In general, the early travel writers [1], who ventured into the remote areas of north Ceredigion, were principally interested in Devil’s bridge,  Hafod, Ystrad Fflur and, to a lesser extent Ystrad Meurig and Teifi Pools. They wrote, mainly, about the local topography, the mansion and gardens of Hafod and the history of Ystrad Fflur ; rarely did they include any significant comments about local people and everyday life in this remote inland corner of the county.

Regrettably, their written work was heavily influenced by their own personal circumstances and experiences – they saw north Cardiganshire as part of a foreign country, whose inhabitants spoke little or no English.

Most of these early tourists were English and from a privileged background ;  they were, invariably, well educated and very mindful of their social standing and national identity (English not British).

An early travel-writer (?) viewing the Great West Door at Strata Florida Abbey [2]

John Evans [3] was one of those early tourists to Wales. He was born in Lydney, Gloucestershire and was a graduate of Jesus College, Oxford. His name suggests a Welsh connection, and he certainly showed a keen interest in Wales. He was the author of A Tour through Part of North Wales (1800) and Letters Written during a Tour through South Wales (1804) ; also, he contributed to The Beauties of England and Wales, a book compiled by E. W. Brayley and J. Britton.  Alas, his contribution to the latter was cut short by his untimely death (at his London home) in 1812 at the age of 44.

Unfortunately, little is known about  John Evans’ personal life. He refers to Welsh speaking friends so he may have had some Welsh blood in his veins, but that is pure conjecture.  A few of his Welsh speaking friends accompanied him on his tour of south Wales, and they may have helped him to converse, meaningfully, with local people. Certainly, unlike his contemporaries, he showed considerable interest in the disadvantaged rural population of Wales. For instance, his writings provide a rare insight to the families who lived near (or on) Elenydd's open waste land, and upon which they ‘encroached’. These were the rural poor, the lower class of that period.  Gwallter Mechain  (1815) considered them to be an obstacle to agricultural improvement in Ceredigion [4] ; access to open, unenclosed land he said gave families :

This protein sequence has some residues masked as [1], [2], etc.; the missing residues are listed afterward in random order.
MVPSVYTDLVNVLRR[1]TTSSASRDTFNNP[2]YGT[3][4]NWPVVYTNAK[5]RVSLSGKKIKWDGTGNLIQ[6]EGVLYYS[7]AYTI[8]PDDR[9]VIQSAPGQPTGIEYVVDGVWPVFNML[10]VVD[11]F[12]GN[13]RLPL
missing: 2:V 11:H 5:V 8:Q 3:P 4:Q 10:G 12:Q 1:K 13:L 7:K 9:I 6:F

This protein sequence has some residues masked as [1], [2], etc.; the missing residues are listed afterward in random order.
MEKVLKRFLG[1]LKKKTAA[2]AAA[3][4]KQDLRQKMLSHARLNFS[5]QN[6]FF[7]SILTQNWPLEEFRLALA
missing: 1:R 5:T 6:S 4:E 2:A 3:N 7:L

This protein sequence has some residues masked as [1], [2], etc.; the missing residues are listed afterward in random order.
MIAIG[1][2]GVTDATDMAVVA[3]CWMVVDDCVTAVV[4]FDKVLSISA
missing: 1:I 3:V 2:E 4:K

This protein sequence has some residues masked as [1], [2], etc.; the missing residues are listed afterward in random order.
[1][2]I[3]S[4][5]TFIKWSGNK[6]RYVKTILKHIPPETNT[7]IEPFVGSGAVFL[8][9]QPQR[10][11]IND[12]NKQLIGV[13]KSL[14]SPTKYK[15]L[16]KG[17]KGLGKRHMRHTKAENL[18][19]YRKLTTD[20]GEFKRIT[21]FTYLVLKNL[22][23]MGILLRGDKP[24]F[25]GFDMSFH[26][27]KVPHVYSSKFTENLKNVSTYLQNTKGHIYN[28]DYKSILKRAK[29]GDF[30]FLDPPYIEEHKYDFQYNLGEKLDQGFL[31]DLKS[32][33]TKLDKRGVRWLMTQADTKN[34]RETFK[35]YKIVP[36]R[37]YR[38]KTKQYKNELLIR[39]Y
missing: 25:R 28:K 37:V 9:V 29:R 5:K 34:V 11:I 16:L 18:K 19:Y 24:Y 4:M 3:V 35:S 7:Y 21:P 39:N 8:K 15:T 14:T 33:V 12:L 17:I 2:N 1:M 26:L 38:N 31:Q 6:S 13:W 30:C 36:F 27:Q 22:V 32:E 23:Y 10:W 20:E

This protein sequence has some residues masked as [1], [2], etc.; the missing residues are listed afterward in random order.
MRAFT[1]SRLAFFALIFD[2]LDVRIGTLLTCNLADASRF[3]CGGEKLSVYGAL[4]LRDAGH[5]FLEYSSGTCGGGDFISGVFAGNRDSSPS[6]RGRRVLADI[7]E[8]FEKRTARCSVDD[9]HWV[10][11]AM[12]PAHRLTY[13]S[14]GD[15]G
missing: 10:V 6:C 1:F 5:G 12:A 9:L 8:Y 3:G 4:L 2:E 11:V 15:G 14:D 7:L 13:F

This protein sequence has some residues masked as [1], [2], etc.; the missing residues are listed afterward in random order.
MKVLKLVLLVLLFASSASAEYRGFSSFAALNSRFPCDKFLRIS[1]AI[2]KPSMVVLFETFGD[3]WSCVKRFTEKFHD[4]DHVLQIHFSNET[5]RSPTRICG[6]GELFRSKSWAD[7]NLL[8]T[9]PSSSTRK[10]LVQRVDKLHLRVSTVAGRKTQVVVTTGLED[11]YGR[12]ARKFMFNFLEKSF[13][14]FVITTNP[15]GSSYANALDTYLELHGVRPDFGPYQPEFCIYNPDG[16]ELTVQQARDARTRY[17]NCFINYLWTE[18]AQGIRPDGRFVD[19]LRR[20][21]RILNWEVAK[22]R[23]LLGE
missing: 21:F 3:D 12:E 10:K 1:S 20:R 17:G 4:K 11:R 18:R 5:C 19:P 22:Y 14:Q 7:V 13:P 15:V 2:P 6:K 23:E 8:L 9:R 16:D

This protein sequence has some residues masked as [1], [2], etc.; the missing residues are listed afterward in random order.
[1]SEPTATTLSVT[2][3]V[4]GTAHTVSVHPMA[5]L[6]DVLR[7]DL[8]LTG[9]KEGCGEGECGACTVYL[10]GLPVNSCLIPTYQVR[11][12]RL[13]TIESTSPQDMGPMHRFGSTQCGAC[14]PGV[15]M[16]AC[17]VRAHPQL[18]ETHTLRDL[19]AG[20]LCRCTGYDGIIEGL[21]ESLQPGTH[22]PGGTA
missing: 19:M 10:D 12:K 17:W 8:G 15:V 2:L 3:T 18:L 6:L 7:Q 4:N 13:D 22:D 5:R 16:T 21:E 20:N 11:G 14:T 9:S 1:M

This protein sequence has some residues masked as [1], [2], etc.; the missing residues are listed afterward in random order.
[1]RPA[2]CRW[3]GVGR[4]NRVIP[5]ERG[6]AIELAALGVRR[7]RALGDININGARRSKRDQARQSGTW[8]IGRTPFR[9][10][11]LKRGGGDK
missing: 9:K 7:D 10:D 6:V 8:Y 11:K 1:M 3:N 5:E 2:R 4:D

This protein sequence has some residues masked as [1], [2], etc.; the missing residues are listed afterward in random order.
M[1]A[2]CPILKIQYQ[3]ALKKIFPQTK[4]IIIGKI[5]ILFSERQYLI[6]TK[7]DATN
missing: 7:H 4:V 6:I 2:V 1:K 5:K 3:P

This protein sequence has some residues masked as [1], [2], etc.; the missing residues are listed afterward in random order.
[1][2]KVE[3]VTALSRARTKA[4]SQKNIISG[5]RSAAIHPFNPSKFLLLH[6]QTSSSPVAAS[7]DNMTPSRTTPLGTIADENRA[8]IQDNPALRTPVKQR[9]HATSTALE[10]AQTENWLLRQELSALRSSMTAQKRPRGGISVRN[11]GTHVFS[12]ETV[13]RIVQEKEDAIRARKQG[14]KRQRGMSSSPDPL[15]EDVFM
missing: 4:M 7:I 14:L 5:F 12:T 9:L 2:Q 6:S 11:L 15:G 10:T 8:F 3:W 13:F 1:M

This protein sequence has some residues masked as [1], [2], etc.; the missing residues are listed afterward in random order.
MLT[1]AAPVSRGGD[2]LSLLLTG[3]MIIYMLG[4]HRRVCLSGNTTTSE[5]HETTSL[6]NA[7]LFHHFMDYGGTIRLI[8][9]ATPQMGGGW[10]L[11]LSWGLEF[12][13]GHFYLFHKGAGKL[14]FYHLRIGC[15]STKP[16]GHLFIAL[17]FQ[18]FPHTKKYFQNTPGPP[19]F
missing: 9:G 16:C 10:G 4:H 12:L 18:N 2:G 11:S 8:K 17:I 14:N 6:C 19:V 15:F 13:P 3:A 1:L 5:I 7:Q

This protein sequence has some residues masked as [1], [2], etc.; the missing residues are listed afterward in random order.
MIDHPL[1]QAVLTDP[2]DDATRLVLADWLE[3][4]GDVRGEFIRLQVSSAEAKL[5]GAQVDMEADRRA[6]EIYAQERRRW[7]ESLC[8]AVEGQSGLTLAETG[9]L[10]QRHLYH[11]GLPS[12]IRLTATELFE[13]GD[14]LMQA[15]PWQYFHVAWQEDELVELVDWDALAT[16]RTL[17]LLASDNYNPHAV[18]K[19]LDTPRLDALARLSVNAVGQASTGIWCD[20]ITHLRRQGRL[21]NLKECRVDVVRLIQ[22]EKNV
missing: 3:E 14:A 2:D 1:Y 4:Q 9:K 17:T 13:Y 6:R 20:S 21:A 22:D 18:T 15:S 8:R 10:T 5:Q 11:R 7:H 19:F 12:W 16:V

. . . a kind of independence, which was too commonly the parent of indolence, in the lower class

It was a pretty harsh view indeed of people who, according to one modern historian [5] :

. . . responded to the physical and social constraints which inhibited their  region’s economic development with a variety of flexible strategies for family survival . . . localized solutions such as the development of squatter settlements on common and Crown lands and cottage textile production, as well as seasonal and short-term migration to more prosperous regions outside their native district.



For instance Barber, Colt Hoare, Makin, Roscoe, etc ; for more information click here


Strata Florida Abbey, The Beauties of England and Wales, 1813.


D.N.B. and D.W.B.


Walter Davies, General View of Agriculture and Domestic Economy of South Wales (volume II), London 1815, page 482


Ann Kelly Knowles, Cardiganshire County History, Volume 3, Chapter 4, page 76, Cardiff 1998

First, as expected, John Evans made the mandatory visit to Hafod which he described as a delicious spot which they (himself and his friends) left with regret. From Hafod  he made his way to Ystrad Meurig via the bleak and dreary cwm Ispitty Ystwith. At Ystrad Meurig he paid a social call to Edward Richard’s old school and found it well endowed and in a flourishing condition.

To read about John Evans' journey across the peaks and moors of Elenydd, click here

Pontrhydfendigaid 1803

Letters written during a tour through south Wales, by the Rev John Evans 1803

Page 1 : An introduction to his journey through north Ceredigion

Everything about north Cardiganshire was, to them, strange and difficult to comprehend.  They were deplorably ignorant of the local life ; perhaps, this lack of empathy partly explains why they wrote only about, things they could readily understand and identify with (i.e. scenery, antiquities and history)

Elenydd is the largest and the most remote area in the Cambrian Mountains The west facing hills extend out into the Welsh speaking heartland of north Ceredigion. It is on this side of Elenydd that the village of Pontrhydfendigaid stands – in the foothills, near to the source of the river Teifi and the remains of the celebrated abbey of Strata Florida